Breaking the Chain

by [semantic sapphire]

[Trigger Warning: the contents of this piece allude to, but not explicitly, childhood sexual abuse.] 

I broke the chain. It happened in the shower. One morning I buttered my body and laid hands on myself when the chain grabbed onto the loofah. I pulled away, and it leapt from my neck. The porcelain caught it. I felt not remorse but indifference. If that’s where you want to be, then stay there. A mental whisper. I turned around and resumed my morning ritual as if nothing had happened. It was only a chain, and there is plenty more where that came from.

I was maybe fifteen or sixteen when my cousin gave me a chain. She was just sitting there talking more of the same with my mother and I was just standing there like all the other spots on the floor were taken. Then out of the blue she says, “Hey Muff, you got a chain?” I just shook my head. “Uh-uh.” I had never had a chain. Not gold, not silver, not platinum like the rappers. Nothing ever graced the chestnut brown of my neck, but cheap plastic beads from the craft store or wannabe pearls from the thrift store or edible accessories from the candy store. But it didn’t matter. With all these worthless things, I steadied my gaze and tightened my fist like there was nothing more to want. “You want one?” She had never given me anything. I wondered what the catch was. Was it guilt for the games we played and the things we did that no children should ever do? Was it sympathy because although both her parents were on crack and the only woman she called Mother had been dead five years she still had more than me? Was it a sisterly gesture to rekindle a bond broken by betrayal of a five year old? Or was it just something nice to do at a random moment? Those happen too, sometimes. But when they happen in the hood, they’re always more suspect. I nodded wondering in silence if it was because I told and she was sorry for making me feel powerless. We talked about it once…when I was five and she was eleven.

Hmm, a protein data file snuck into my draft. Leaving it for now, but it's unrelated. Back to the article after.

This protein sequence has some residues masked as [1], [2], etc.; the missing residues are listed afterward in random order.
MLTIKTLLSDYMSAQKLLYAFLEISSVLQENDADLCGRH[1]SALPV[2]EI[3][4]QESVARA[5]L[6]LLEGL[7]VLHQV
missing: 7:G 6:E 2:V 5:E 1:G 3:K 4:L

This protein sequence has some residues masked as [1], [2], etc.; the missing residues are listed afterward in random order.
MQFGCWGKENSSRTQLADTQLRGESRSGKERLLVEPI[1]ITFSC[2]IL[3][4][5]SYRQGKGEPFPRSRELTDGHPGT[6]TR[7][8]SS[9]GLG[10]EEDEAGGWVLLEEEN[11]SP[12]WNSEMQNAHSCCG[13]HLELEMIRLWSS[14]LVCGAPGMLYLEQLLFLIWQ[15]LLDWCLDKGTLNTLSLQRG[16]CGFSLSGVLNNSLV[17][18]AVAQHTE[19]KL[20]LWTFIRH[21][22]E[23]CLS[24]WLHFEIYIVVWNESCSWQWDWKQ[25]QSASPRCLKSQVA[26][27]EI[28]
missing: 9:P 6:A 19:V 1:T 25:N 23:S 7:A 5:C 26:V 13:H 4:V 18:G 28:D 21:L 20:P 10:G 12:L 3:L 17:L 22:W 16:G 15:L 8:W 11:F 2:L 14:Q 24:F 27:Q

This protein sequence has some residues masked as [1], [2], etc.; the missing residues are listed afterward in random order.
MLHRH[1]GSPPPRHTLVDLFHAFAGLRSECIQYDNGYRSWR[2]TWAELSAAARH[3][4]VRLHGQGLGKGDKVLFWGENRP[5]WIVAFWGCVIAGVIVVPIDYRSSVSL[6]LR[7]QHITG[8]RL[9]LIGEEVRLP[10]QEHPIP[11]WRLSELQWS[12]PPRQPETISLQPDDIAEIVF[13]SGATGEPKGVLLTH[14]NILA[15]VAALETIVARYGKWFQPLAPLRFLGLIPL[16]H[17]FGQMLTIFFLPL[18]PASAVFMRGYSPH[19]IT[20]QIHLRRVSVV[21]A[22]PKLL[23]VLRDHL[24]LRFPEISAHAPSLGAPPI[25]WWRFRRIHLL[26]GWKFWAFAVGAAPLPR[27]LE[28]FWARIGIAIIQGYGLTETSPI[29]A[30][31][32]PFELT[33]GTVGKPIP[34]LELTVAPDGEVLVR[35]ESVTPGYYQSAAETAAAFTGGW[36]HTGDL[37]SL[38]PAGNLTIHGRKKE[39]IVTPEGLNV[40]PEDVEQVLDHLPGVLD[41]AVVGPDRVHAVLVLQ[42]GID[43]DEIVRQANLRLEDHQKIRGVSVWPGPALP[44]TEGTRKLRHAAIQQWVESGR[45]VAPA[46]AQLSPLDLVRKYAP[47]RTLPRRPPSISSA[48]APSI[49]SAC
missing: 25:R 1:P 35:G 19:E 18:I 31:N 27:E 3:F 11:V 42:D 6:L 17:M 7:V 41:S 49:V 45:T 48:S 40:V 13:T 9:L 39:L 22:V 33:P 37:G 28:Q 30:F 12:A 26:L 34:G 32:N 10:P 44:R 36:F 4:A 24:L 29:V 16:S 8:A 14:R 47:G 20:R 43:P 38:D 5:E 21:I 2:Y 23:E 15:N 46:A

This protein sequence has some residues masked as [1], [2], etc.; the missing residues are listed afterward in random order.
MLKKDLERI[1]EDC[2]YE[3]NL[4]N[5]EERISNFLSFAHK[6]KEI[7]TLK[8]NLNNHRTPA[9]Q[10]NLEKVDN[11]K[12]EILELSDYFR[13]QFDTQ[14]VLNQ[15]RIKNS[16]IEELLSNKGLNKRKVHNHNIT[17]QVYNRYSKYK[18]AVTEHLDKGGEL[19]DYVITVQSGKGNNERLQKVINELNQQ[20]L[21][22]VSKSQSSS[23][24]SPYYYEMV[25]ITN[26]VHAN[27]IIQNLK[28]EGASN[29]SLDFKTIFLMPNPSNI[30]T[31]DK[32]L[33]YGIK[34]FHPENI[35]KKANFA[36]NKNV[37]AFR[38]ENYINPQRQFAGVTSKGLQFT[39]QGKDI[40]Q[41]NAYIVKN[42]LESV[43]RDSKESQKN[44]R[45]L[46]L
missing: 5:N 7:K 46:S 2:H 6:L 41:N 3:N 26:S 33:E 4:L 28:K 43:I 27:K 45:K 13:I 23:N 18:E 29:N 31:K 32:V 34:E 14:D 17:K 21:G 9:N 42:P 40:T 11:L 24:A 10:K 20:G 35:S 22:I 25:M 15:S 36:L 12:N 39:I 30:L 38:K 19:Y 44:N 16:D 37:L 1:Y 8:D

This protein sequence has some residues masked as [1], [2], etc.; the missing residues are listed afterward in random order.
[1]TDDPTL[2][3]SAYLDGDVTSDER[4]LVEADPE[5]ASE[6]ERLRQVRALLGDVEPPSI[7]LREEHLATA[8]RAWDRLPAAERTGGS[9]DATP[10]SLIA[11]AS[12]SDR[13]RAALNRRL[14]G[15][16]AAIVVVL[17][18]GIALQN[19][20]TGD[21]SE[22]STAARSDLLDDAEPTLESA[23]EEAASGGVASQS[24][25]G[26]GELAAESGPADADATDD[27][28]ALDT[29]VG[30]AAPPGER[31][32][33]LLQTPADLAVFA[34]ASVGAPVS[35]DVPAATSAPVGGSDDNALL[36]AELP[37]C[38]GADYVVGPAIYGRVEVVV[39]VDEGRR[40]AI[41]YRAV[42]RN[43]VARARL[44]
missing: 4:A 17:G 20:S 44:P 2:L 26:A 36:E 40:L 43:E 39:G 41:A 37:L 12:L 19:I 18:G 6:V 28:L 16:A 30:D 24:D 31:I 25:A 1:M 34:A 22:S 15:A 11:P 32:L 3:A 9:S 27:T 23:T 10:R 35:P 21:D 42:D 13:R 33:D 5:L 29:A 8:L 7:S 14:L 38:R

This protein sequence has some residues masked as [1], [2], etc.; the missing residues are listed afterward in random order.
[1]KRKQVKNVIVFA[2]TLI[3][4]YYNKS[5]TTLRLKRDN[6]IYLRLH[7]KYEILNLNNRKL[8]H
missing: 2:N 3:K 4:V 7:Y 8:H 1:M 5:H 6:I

“Why did you tell?”

“I thought you was gonna say somethin’ to Granma.”

“Muff, I didn’t mean it. If I woulda told, I woulda been tellin’ on myself.”


The chain had a heart on it with little diamonds. Fake. They sparkled nice though, so I kept it. I had never had anything this nice. I wore it for years. It broke a few times, and I fixed it. Swapped it out for nicer things once I was old enough to get what grown-ups got. But, every night, I’d put it back on. I felt I needed to. For her? For me? For all the Black* girls who only know one kind of intimacy? For our sweetness being tapped under duress--too young to say no. Walled gardens turn to dust overnight. Who knows.

I was careful not to make it angry, being ever so gentle with my hands when I handled it, lest it choke the protest right out of me. Don’t touch me! I said, no! Leave me alone! You don’t own me! But, this last time I wasn’t so gentle. I thought nothing of it. Only of myself and this insatiable desire to be clean through and through. I buttered my body and laid hands on me. Let it fall from my neck and watched it bleed. Felt nothing inside but a subliminal plea. Please, let me be clean.

 [a] melodic, subtle and otherworldly celestial outlaw, [semantic] is a gender-fierce, queer identified, ethereal cryptographer of the Africana Diaspora Futura crafting poetic exoskeletons for our movements towards cultural resistance and spiritual ascension. they can be found repping the PNW from the East Bay learning how to live in their skin and spreading the gospel of buttered yams and cinnamon infused cigars at a cypher near you.